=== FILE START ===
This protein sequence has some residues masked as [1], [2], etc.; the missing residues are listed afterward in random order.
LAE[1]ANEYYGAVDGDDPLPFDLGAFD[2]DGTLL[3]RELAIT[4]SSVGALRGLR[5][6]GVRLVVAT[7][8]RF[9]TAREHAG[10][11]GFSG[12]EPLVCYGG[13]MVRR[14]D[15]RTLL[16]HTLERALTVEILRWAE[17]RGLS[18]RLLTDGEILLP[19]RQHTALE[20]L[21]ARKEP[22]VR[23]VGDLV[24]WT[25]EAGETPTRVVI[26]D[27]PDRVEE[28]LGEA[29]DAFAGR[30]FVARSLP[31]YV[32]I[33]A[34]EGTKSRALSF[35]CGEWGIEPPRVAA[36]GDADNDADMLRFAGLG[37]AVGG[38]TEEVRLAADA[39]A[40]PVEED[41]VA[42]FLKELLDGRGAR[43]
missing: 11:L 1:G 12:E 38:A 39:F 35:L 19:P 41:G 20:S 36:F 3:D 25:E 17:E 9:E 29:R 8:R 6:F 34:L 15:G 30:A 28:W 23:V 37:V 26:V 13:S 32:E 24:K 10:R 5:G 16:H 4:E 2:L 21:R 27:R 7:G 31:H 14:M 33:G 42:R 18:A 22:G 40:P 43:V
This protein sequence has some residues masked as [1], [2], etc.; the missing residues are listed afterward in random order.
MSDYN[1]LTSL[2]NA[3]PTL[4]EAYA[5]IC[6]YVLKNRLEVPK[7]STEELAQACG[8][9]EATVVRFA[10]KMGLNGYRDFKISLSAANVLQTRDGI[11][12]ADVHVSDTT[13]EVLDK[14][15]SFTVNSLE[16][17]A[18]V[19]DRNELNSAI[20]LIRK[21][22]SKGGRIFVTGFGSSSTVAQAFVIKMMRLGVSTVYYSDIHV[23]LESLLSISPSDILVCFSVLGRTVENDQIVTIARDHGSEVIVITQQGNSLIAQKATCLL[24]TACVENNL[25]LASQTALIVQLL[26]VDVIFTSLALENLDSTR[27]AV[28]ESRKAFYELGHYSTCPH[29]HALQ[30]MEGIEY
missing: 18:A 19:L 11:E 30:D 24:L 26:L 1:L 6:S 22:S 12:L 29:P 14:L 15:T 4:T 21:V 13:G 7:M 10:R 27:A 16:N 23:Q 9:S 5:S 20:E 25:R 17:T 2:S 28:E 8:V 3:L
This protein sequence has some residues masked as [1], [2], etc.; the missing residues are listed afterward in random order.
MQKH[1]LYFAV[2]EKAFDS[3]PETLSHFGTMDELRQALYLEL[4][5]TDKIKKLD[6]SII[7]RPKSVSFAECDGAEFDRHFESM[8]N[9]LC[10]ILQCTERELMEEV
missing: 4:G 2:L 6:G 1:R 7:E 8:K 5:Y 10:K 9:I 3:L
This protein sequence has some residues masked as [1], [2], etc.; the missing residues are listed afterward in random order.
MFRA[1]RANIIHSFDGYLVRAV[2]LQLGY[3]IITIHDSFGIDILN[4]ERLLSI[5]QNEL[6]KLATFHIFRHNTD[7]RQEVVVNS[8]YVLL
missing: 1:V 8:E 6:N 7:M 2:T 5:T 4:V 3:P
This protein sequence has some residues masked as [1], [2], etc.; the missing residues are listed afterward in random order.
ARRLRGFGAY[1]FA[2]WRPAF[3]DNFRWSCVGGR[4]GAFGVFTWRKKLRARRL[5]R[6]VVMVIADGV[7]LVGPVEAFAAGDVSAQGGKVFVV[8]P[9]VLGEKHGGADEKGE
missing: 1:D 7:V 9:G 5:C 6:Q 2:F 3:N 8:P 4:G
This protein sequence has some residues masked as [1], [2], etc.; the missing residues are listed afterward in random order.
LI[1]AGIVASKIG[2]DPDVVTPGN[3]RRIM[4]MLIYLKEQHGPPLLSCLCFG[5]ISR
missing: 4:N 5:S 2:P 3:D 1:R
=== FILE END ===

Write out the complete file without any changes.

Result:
This protein sequence has some residues masked as [1], [2], etc.; the missing residues are listed afterward in random order.
LAE[1]ANEYYGAVDGDDPLPFDLGAFD[2]DGTLL[3]RELAIT[4]SSVGALRGLR[5][6]GVRLVVAT[7][8]RF[9]TAREHAG[10][11]GFSG[12]EPLVCYGG[13]MVRR[14]D[15]RTLL[16]HTLERALTVEILRWAE[17]RGLS[18]RLLTDGEILLP[19]RQHTALE[20]L[21]ARKEP[22]VR[23]VGDLV[24]WT[25]EAGETPTRVVI[26]D[27]PDRVEE[28]LGEA[29]DAFAGR[30]FVARSLP[31]YV[32]I[33]A[34]EGTKSRALSF[35]CGEWGIEPPRVAA[36]GDADNDADMLRFAGLG[37]AVGG[38]TEEVRLAADA[39]A[40]PVEED[41]VA[42]FLKELLDGRGAR[43]
missing: 11:L 1:G 12:E 38:A 39:F 35:L 19:P 41:G 20:S 36:F 3:D 25:E 17:E 9:E 29:R 8:R 6:F 34:L 15:G 30:A 28:W 23:V 37:V 26:V 13:S 32:E 24:K 10:R 5:G 16:H 4:E 2:L 21:R 27:R 7:G 31:H 14:M 33:G 42:R 18:A 22:G 40:P 43:V
This protein sequence has some residues masked as [1], [2], etc.; the missing residues are listed afterward in random order.
MSDYN[1]LTSL[2]NA[3]PTL[4]EAYA[5]IC[6]YVLKNRLEVPK[7]STEELAQACG[8][9]EATVVRFA[10]KMGLNGYRDFKISLSAANVLQTRDGI[11][12]ADVHVSDTT[13]EVLDK[14][15]SFTVNSLE[16][17]A[18]V[19]DRNELNSAI[20]LIRK[21][22]SKGGRIFVTGFGSSSTVAQAFVIKMMRLGVSTVYYSDIHV[23]LESLLSISPSDILVCFSVLGRTVENDQIVTIARDHGSEVIVITQQGNSLIAQKATCLL[24]TACVENNL[25]LASQTALIVQLL[26]VDVIFTSLALENLDSTR[27]AV[28]ESRKAFYELGHYSTCPH[29]HALQ[30]MEGIEY
missing: 18:A 19:L 11:E 30:D 24:L 26:L 1:L 6:S 22:S 12:L 29:P 14:L 15:T 4:T 21:V 13:G 7:M 10:R 27:A 16:N 23:Q 9:S 5:S 20:E 25:R 17:T 2:S 28:E 8:V 3:L
This protein sequence has some residues masked as [1], [2], etc.; the missing residues are listed afterward in random order.
MQKH[1]LYFAV[2]EKAFDS[3]PETLSHFGTMDELRQALYLEL[4][5]TDKIKKLD[6]SII[7]RPKSVSFAECDGAEFDRHFESM[8]N[9]LC[10]ILQCTERELMEEV
missing: 4:G 2:L 6:G 1:R 7:E 8:K 5:Y 10:K 9:I 3:L
This protein sequence has some residues masked as [1], [2], etc.; the missing residues are listed afterward in random order.
MFRA[1]RANIIHSFDGYLVRAV[2]LQLGY[3]IITIHDSFGIDILN[4]ERLLSI[5]QNEL[6]KLATFHIFRHNTD[7]RQEVVVNS[8]YVLL
missing: 1:V 8:E 6:N 7:M 2:T 5:T 4:V 3:P
This protein sequence has some residues masked as [1], [2], etc.; the missing residues are listed afterward in random order.
ARRLRGFGAY[1]FA[2]WRPAF[3]DNFRWSCVGGR[4]GAFGVFTWRKKLRARRL[5]R[6]VVMVIADGV[7]LVGPVEAFAAGDVSAQGGKVFVV[8]P[9]VLGEKHGGADEKGE
missing: 1:D 7:V 9:G 5:C 6:Q 2:F 3:N 8:P 4:G
This protein sequence has some residues masked as [1], [2], etc.; the missing residues are listed afterward in random order.
LI[1]AGIVASKIG[2]DPDVVTPGN[3]RRIM[4]MLIYLKEQHGPPLLSCLCFG[5]ISR
missing: 4:N 5:S 2:P 3:D 1:R